It might surprise you to learn but there's real passion at Audi. The brand has cornered the market in stylish vehicles that seldom relay passion through their design. Consider the R8: It's everything you could want in an exotic car that looks like it's never heard of Italy.
Audi's passion lies under the skin, in the mechanical technology, and now, in the 21st century, the electronic technology. What began as a passion for turbocharging and all-wheel drive has morphed into an insatiable need to seamlessly embed well-sorted technology into the hands of a driver, whether they know it or not. Thus enters the 2019 Audi A6.
Recently, Audi rolled out a brace of A6s for us to sample. While the exact U.S. specification wasn't available, the cars provided offered a solid vision of what Audi has up its sleeve for the North American market.
A Brave New World
The 2019 Audi A6 flies the family flag with a strong resemblance to the A8, the A7 and the new A5. But there's also a bit more flair and muscle in the design. Both front and rear fenders are accentuated by sculpting of both upward facing and side facing surfaces to create a restrained but still muscular appearance. If you see a bit of RS 5 (maybe a little of the original Quattro if you really squint), then head designer Helmut Jung has succeeded in providing what he calls, "A little RS for everybody."
Moving inside, Audi's obsession for technology becomes immediately clear. Physical buttons have largely been eliminated from the interior (even the rear-seat climate control) and replaced by two large, stacked touchscreens in the center of the dash. The cars we sampled all had the optional 10.1-inch upper screen (the standard screen is just over 8 inches) and an 8.6-inch lower screen that does double duty, housing climate control functions and a full keyboard when needed. The new system even has handwriting recognition that's not limited to single-letter inputs — you can write out an entire word. That's trick.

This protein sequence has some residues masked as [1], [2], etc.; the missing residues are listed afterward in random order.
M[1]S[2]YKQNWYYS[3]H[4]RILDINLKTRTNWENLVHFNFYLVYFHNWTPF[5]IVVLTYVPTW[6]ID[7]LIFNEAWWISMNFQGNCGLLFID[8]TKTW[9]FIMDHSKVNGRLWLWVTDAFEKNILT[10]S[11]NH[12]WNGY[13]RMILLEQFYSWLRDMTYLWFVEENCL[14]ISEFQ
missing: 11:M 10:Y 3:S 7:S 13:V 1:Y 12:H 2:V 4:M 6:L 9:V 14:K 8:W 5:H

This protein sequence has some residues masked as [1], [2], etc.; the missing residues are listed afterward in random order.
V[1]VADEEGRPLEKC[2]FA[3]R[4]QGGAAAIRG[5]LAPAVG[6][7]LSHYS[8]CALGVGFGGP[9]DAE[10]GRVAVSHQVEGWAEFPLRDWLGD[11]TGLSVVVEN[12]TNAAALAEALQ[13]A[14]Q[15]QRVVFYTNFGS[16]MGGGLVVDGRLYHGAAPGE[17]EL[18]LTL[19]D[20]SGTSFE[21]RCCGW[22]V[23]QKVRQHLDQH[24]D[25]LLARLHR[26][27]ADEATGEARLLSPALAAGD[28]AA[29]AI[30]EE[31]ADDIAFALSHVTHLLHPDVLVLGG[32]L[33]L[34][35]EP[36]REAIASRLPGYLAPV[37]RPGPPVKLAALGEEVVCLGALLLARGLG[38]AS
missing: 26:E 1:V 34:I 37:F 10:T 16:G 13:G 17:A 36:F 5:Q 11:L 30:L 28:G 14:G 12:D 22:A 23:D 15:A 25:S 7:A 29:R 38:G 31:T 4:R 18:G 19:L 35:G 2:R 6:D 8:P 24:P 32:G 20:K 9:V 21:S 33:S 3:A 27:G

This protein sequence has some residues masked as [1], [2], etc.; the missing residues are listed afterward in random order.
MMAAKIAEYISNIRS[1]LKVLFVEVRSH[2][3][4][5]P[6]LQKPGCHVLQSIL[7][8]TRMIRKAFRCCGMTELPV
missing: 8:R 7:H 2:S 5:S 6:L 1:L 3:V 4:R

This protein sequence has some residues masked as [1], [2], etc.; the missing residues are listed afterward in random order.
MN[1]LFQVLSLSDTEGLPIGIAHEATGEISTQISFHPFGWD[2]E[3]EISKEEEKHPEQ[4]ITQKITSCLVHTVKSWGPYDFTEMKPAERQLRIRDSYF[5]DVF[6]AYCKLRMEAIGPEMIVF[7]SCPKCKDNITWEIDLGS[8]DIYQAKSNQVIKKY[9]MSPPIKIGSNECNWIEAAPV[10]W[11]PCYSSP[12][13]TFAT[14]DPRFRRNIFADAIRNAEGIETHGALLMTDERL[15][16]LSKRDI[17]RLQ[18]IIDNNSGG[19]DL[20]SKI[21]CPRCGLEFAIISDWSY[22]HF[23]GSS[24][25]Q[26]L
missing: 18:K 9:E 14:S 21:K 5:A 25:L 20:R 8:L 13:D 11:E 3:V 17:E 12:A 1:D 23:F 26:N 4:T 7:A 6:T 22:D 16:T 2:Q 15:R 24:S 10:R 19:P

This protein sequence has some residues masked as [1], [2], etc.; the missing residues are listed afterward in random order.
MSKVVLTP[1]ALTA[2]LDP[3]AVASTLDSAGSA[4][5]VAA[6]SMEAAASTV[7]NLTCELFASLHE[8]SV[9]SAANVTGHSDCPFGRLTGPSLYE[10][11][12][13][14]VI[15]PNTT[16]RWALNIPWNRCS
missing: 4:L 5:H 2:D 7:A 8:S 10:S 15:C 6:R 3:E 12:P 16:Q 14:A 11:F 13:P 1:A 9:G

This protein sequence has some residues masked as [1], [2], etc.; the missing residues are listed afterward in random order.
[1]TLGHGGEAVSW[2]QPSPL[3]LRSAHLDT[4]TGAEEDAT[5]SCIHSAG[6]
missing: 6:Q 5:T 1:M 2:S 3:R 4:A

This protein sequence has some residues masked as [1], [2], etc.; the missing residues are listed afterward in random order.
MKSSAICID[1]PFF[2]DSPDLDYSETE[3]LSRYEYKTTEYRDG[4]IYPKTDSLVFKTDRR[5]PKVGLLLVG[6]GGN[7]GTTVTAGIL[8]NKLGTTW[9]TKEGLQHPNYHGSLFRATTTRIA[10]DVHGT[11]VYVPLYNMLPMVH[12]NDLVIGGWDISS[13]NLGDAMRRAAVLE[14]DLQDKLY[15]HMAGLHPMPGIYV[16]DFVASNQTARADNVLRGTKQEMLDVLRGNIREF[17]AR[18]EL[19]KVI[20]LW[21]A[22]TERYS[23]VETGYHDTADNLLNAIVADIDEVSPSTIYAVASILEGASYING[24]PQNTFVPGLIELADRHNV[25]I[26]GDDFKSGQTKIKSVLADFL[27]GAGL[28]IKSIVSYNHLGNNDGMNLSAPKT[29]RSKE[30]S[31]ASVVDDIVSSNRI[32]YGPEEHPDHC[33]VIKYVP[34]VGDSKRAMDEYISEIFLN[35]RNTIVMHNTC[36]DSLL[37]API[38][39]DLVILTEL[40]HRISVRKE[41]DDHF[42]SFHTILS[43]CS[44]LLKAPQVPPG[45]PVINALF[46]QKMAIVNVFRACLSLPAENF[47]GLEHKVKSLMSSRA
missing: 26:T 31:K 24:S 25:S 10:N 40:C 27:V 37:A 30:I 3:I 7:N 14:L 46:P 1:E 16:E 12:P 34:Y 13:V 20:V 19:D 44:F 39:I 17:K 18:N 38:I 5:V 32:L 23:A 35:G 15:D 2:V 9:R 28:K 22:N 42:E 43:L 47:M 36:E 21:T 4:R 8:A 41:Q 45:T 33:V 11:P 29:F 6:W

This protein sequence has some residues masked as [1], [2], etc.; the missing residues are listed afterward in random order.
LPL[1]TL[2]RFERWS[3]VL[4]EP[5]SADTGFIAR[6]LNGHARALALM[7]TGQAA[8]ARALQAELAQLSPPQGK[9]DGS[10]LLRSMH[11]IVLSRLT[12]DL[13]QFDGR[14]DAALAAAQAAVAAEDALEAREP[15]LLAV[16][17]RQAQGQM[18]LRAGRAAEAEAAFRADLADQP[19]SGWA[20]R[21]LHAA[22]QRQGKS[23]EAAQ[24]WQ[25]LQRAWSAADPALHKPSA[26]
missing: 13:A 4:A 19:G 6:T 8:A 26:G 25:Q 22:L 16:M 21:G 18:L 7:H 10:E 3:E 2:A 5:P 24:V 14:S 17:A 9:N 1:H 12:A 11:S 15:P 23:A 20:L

The real surprise is that in an effort to mimic the interface of a phone, Audi has ditched the physical rotary controller, relying instead on the touchscreens with haptic and acoustic feedback. So what, you ask? Well, there was nothing wrong with the old interface, which was one of the more intuitive examples on the market, but Audi wanted to push ahead so it's gone all in. Remember that passion thing? This is the manifestation of it.
Fortunately, the belief in the system is well-founded. Our fears that the Audi system would be as clumsy as other entertainment systems that rely on touch-sensitive controls are immediately dismissed. The system worked quickly and emitted sounds similar to the satisfying clicks made by the old control knob. The response time was very good, and the high-resolution screens and large icons made it a breeze to navigate. In one stroke, Audi has made the now-ubiquitous control knob old hat.
Another trick is the ability to customize the menu layout, much like you would on your phone. You can even personalize it by creating favorites and shortcuts in a matter of seconds. Audi says up to 400 parameters can be modified and saved to any one of six driver profiles.